Helene Deutsch

On humour in contemporary art


On repeated occasions, artistic works make us smile, laugh or grin. And though it may seem paradoxical at first sight it is often precisely those works that have a bitterly serious context. This mingling of elements of the serious and nonserious produces a specific mixture of emotions that can be described by the term humour.

Essentially, a humorous encounter can only develop from circumstances that trigger sensations such as embarrassment, hurt or sadness. Only humour is capable of defying the unfortunate situation, adding a portion of fun to the negative feelings and removing some of the heaviness from the suffering sustained. It is this protective element that distinguishes the phenomenon of humour from its associated manifestations of the funny such as the joke, wit, comedy, the various forms of irony, parody, cynicism or satire, which can also serve as an expression of aggression. Yet humour is intricately bound up with the various forms of the comic – on the one hand, it is only through harmless manifestation of the comic and wit that humour is able to express itself, on the other it is impressively capable of preparing the ground for the development of widely varying phenomena of the funny. So in order to grasp the specific humourist achievement in its method and impact it always needs to be considered embedded in the complex of the comic.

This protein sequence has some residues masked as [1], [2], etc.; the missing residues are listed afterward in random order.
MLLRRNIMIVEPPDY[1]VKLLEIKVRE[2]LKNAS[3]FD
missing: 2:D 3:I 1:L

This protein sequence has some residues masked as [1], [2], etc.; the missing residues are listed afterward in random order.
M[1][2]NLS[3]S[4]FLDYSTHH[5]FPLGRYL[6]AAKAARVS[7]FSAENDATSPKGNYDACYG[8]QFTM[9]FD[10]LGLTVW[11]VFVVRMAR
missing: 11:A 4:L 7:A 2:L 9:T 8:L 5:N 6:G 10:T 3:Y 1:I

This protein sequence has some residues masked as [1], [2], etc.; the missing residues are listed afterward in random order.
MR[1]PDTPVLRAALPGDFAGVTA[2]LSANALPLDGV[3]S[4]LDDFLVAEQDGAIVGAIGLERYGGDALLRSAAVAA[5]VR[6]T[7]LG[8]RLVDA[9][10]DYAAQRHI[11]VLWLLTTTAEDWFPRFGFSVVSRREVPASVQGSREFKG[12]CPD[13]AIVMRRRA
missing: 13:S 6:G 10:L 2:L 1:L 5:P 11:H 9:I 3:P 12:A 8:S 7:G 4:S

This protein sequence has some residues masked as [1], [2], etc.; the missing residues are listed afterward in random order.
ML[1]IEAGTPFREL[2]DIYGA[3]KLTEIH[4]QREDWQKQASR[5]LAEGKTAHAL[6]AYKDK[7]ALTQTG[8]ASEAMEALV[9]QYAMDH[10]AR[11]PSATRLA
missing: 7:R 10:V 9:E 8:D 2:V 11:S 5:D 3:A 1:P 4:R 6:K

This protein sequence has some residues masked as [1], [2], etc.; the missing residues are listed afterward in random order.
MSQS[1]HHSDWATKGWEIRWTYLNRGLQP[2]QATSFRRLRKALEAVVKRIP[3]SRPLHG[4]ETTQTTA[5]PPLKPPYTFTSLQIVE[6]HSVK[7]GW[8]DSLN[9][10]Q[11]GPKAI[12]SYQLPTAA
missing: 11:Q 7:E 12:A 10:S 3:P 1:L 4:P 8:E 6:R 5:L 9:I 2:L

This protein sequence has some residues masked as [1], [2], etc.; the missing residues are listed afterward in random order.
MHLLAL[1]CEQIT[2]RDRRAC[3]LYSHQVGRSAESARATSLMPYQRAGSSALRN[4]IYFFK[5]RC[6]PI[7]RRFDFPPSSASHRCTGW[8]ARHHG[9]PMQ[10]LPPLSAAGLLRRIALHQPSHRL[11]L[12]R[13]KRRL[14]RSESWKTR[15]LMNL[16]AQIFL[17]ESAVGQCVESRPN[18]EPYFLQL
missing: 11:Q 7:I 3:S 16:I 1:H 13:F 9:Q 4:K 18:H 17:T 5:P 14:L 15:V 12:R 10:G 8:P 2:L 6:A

Since it requires a humourist achievement, in other words a preceding discomfort, the artistic positions to be examined as part of this project are those that respond to problematic situations triggering negative emotions. In the process those artistic products appear interesting that are not limited to the context of private concern, but rather reach out to the socio-political trends of their time and consequently are capable of claiming they are critical of the age. As such, though seldom recognisable at first sight the choice of positions to be examined will always focus on art that we would describe as operating within the field of social criticism. The fact that the selection is made up of contemporary art is due to the fact that what is considered funny always depends on its contemporaneity, in other words temporal proximity ensures it is easier to observe and appreciate.

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On the one hand the intention will be, taking the example of the artistic works, to elaborate on the use of humour as an aesthetic strategy, on the other the focus will be on examining the humour-related form of attention generated by employing this strategic method. The aim is based on the resulting findings to develop a theory of humour in the domain of the aesthetic, while the focus lies on the question of a possible subversive potential of humour with regard to societal processes.


​Prof. Dr. Juliane Rebentisch